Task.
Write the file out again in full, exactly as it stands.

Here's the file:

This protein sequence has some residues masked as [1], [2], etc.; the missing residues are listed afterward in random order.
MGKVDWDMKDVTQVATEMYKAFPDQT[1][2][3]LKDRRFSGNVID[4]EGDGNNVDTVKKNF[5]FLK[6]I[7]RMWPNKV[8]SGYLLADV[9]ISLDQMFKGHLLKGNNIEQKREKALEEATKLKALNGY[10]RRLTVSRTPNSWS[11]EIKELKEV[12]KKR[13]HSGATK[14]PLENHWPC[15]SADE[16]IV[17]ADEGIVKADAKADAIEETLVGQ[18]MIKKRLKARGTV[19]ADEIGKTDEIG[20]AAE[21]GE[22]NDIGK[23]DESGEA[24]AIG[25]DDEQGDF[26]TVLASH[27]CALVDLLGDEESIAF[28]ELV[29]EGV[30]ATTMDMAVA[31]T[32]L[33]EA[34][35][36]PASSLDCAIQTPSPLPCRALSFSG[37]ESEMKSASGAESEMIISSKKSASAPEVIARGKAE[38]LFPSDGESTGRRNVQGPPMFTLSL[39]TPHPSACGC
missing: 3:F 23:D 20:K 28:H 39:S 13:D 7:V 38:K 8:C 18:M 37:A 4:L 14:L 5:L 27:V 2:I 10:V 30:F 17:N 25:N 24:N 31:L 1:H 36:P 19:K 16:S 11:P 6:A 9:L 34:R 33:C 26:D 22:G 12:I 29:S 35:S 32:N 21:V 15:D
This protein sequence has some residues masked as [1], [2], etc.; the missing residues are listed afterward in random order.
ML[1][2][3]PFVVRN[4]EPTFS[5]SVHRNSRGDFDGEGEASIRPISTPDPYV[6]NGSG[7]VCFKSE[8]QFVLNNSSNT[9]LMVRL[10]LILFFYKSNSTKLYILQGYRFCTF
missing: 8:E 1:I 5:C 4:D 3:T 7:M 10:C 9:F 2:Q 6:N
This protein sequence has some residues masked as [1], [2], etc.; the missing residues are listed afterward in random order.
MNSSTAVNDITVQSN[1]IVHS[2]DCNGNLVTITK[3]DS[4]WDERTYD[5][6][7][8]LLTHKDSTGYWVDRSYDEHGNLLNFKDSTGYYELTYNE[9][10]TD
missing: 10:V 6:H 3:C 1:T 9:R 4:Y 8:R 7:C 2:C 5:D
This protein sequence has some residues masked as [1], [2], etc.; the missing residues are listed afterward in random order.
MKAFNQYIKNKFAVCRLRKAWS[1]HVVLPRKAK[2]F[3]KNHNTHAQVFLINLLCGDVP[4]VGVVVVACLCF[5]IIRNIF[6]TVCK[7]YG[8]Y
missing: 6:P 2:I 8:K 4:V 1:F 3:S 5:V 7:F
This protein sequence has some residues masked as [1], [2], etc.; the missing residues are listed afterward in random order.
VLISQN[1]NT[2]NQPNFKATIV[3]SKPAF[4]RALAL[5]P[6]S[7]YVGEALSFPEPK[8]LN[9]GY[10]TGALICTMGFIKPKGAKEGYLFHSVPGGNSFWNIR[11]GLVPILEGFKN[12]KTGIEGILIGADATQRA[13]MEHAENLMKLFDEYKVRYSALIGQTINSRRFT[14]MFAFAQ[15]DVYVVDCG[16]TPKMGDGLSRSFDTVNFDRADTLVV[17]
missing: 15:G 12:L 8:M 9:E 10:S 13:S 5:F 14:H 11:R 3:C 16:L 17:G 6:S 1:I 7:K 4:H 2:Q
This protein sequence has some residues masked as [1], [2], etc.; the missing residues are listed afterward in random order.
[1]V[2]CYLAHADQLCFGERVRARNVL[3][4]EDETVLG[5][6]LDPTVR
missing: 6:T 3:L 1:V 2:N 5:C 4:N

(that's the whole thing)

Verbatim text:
This protein sequence has some residues masked as [1], [2], etc.; the missing residues are listed afterward in random order.
MGKVDWDMKDVTQVATEMYKAFPDQT[1][2][3]LKDRRFSGNVID[4]EGDGNNVDTVKKNF[5]FLK[6]I[7]RMWPNKV[8]SGYLLADV[9]ISLDQMFKGHLLKGNNIEQKREKALEEATKLKALNGY[10]RRLTVSRTPNSWS[11]EIKELKEV[12]KKR[13]HSGATK[14]PLENHWPC[15]SADE[16]IV[17]ADEGIVKADAKADAIEETLVGQ[18]MIKKRLKARGTV[19]ADEIGKTDEIG[20]AAE[21]GE[22]NDIGK[23]DESGEA[24]AIG[25]DDEQGDF[26]TVLASH[27]CALVDLLGDEESIAF[28]ELV[29]EGV[30]ATTMDMAVA[31]T[32]L[33]EA[34][35][36]PASSLDCAIQTPSPLPCRALSFSG[37]ESEMKSASGAESEMIISSKKSASAPEVIARGKAE[38]LFPSDGESTGRRNVQGPPMFTLSL[39]TPHPSACGC
missing: 3:F 23:D 20:K 28:H 39:S 13:D 7:V 38:K 8:C 18:M 37:A 4:L 14:L 5:L 27:V 2:I 10:V 30:F 17:N 25:N 24:N 31:L 1:H 36:P 19:K 16:S 11:P 6:A 9:L 34:R 33:C 26:D 22:G 12:I 29:S 35:S 32:N 21:V 15:D
This protein sequence has some residues masked as [1], [2], etc.; the missing residues are listed afterward in random order.
ML[1][2][3]PFVVRN[4]EPTFS[5]SVHRNSRGDFDGEGEASIRPISTPDPYV[6]NGSG[7]VCFKSE[8]QFVLNNSSNT[9]LMVRL[10]LILFFYKSNSTKLYILQGYRFCTF
missing: 8:E 1:I 5:C 4:D 3:T 7:M 10:C 9:F 2:Q 6:N
This protein sequence has some residues masked as [1], [2], etc.; the missing residues are listed afterward in random order.
MNSSTAVNDITVQSN[1]IVHS[2]DCNGNLVTITK[3]DS[4]WDERTYD[5][6][7][8]LLTHKDSTGYWVDRSYDEHGNLLNFKDSTGYYELTYNE[9][10]TD
missing: 10:V 6:H 3:C 1:T 9:R 4:Y 8:R 7:C 2:C 5:D
This protein sequence has some residues masked as [1], [2], etc.; the missing residues are listed afterward in random order.
MKAFNQYIKNKFAVCRLRKAWS[1]HVVLPRKAK[2]F[3]KNHNTHAQVFLINLLCGDVP[4]VGVVVVACLCF[5]IIRNIF[6]TVCK[7]YG[8]Y
missing: 6:P 2:I 8:K 4:V 1:F 3:S 5:V 7:F
This protein sequence has some residues masked as [1], [2], etc.; the missing residues are listed afterward in random order.
VLISQN[1]NT[2]NQPNFKATIV[3]SKPAF[4]RALAL[5]P[6]S[7]YVGEALSFPEPK[8]LN[9]GY[10]TGALICTMGFIKPKGAKEGYLFHSVPGGNSFWNIR[11]GLVPILEGFKN[12]KTGIEGILIGADATQRA[13]MEHAENLMKLFDEYKVRYSALIGQTINSRRFT[14]MFAFAQ[15]DVYVVDCG[16]TPKMGDGLSRSFDTVNFDRADTLVV[17]
missing: 15:G 12:L 8:M 9:E 10:S 13:S 5:F 14:H 11:R 3:C 16:L 17:G 6:S 1:I 7:K 4:H 2:Q
This protein sequence has some residues masked as [1], [2], etc.; the missing residues are listed afterward in random order.
[1]V[2]CYLAHADQLCFGERVRARNVL[3][4]EDETVLG[5][6]LDPTVR
missing: 6:T 3:L 1:V 2:N 5:C 4:N